Start talking about schedules two to three weeks before the start of classes to help ease the back-to- school transition.
Establish a location for a family master calendar -- either paper or electronic -- that everyone can look at. As children get older, they can help to keep the calendar updated.
If it's a paper calendar, post it on a magnetic strip or bulletin board near the kitchen.
If your calendar is computer based, maybe you can place a laptop in a central location.
When you get the school calendar, add all the important events for each child to a master calendar, including school holidays and half days.
Avoid scheduling dentist and doctor appointments on test days.
Plan chores by the week or month, and keep a chore chart or calendar so everyone knows who is responsable for what.
Preparing for school
There are several activities that you can be working on right now to help your family prepare for the upcoming school year. Here are some ideas to get you started:
Schedule a physical in the summer if you child plays sports.
Ensure immunizations are up to date.
Discuss school year routines two to three weeks before school starts to ease children in. It will make their life easier -- and yours.
Clean out the closet and try on clothes to see if they still fit or need mending.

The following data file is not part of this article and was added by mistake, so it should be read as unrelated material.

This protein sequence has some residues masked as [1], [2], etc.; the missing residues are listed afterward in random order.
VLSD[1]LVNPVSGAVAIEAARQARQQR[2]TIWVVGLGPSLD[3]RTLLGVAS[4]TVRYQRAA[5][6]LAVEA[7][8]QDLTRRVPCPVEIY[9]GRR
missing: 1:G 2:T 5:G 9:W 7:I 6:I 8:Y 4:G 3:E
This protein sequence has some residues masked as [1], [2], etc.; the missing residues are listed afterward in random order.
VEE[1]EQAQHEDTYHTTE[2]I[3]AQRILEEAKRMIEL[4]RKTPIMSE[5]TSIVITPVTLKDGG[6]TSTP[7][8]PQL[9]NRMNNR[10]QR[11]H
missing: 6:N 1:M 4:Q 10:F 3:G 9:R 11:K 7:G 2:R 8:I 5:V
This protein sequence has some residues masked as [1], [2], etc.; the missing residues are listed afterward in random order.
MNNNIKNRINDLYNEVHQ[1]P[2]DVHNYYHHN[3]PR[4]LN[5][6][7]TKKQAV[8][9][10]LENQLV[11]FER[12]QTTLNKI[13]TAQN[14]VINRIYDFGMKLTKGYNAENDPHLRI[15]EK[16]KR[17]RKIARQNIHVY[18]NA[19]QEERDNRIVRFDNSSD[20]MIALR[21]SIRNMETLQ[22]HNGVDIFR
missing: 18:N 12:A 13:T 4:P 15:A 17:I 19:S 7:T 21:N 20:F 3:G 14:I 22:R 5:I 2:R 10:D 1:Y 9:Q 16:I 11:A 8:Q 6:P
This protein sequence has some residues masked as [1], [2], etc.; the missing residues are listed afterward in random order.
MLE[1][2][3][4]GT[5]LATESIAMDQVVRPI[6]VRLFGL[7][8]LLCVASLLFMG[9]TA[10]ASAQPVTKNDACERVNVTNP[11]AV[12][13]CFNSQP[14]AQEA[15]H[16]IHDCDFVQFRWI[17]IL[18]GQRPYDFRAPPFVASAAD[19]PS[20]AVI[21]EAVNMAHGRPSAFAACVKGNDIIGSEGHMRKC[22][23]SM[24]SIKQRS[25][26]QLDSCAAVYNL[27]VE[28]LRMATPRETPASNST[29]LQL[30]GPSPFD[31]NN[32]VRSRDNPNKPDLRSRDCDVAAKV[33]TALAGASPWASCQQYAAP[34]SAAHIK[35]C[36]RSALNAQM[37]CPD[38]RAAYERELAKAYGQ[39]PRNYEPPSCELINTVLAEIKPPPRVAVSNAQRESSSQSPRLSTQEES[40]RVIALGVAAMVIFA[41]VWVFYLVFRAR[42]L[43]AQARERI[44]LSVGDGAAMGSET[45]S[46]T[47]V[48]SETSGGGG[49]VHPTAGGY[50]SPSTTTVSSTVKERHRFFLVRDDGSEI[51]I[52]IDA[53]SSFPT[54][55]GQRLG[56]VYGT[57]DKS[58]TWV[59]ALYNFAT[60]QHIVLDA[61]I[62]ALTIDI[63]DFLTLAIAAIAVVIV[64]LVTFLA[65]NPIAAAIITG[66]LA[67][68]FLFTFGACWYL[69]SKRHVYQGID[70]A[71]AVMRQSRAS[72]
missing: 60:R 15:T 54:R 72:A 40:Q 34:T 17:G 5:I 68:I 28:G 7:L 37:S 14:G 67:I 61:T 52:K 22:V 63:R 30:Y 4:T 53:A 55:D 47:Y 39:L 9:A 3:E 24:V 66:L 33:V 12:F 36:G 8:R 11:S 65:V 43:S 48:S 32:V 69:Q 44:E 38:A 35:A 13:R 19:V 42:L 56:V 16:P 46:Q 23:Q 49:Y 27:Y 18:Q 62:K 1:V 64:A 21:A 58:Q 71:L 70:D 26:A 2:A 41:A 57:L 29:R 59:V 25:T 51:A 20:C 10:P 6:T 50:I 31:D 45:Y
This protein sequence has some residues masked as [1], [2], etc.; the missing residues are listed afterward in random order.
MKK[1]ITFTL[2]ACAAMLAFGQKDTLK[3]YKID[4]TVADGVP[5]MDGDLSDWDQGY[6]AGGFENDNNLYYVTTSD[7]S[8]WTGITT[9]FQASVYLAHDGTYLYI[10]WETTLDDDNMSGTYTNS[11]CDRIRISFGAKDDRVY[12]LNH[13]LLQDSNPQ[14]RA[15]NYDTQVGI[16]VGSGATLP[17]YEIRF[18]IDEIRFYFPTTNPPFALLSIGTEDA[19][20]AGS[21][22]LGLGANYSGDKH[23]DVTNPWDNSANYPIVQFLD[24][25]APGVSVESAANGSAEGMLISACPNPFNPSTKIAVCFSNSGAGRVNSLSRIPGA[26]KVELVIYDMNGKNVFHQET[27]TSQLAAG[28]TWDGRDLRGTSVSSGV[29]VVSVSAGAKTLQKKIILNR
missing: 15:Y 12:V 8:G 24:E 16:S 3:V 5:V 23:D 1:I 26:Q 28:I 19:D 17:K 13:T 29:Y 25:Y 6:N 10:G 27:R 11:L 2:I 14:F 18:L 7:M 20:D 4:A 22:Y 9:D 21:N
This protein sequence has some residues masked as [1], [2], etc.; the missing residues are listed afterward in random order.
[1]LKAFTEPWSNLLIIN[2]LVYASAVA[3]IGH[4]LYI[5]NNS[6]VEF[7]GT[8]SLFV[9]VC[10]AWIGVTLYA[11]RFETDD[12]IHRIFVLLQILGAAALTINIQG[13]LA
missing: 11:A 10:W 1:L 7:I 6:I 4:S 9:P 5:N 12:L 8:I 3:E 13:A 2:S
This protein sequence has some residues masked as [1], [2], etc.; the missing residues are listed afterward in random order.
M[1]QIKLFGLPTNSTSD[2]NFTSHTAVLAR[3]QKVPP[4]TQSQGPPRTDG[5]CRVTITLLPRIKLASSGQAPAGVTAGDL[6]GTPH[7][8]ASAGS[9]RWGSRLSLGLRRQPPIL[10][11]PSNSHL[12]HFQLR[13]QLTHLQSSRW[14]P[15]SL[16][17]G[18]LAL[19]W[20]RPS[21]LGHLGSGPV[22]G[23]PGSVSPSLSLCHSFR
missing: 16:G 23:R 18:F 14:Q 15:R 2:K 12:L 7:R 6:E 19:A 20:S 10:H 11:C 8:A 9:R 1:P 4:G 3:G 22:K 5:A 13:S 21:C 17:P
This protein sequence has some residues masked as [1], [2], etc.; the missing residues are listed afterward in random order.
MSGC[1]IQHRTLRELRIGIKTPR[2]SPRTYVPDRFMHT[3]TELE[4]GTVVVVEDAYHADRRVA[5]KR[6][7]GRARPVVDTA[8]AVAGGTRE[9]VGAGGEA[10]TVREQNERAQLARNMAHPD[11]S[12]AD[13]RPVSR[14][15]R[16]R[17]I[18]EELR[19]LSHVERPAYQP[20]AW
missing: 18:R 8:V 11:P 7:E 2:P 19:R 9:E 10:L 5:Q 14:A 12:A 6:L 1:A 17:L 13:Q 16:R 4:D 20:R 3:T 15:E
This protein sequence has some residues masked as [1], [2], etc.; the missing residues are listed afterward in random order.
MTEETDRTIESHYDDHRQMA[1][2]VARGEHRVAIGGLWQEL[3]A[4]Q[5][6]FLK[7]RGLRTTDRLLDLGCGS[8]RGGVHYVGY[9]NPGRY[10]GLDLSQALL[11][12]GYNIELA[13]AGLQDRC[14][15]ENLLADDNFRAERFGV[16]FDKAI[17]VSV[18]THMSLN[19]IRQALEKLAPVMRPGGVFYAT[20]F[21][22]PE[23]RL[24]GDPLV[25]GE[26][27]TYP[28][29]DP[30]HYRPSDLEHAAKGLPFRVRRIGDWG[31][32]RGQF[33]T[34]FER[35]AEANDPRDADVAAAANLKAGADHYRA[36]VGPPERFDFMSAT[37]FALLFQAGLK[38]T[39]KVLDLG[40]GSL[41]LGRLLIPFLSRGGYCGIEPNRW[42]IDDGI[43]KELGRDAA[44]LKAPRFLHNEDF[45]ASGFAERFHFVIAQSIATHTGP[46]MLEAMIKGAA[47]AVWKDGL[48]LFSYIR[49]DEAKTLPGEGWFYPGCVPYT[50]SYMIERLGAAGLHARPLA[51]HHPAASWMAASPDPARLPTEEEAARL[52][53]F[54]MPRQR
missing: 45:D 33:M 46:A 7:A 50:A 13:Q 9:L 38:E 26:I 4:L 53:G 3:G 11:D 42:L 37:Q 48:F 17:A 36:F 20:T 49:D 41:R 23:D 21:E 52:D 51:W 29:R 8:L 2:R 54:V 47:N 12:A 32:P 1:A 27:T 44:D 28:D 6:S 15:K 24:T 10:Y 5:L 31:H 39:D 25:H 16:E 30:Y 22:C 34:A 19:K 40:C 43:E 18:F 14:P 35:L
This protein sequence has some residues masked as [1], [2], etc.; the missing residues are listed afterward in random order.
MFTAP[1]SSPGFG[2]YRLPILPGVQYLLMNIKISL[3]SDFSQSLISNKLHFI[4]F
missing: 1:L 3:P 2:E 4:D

Inventory clothing and make a list, so you know what to shop for as soon as you receive the back-to- school fliers.
Pass clothes on to other children, or donate or consign.
Bump up bedtime 10 to 15 minutes.
Start getting up closer to the school-day time a couple of weeks before classes begin.
Figure out the bus schedule. (And have mimosas and muffins with your neighbors on the first day, once the kids are on the bus!)
Whether your children do homework at the kitchen table or at a desk in their bedroom, ensure that they have a dedicated location as well as the following:
Supplies that are accessible, organized and in a dedicated place.
A homework station that is fun and cheery, with colors they like.
School supplies and clothing
Wait for the suggested supply list from school before shopping, and then shop when they are on sale.
Let kids help pick out their own supplies and involve them with labeling.
For older children, set a clothing budget and let them decide how to spend it.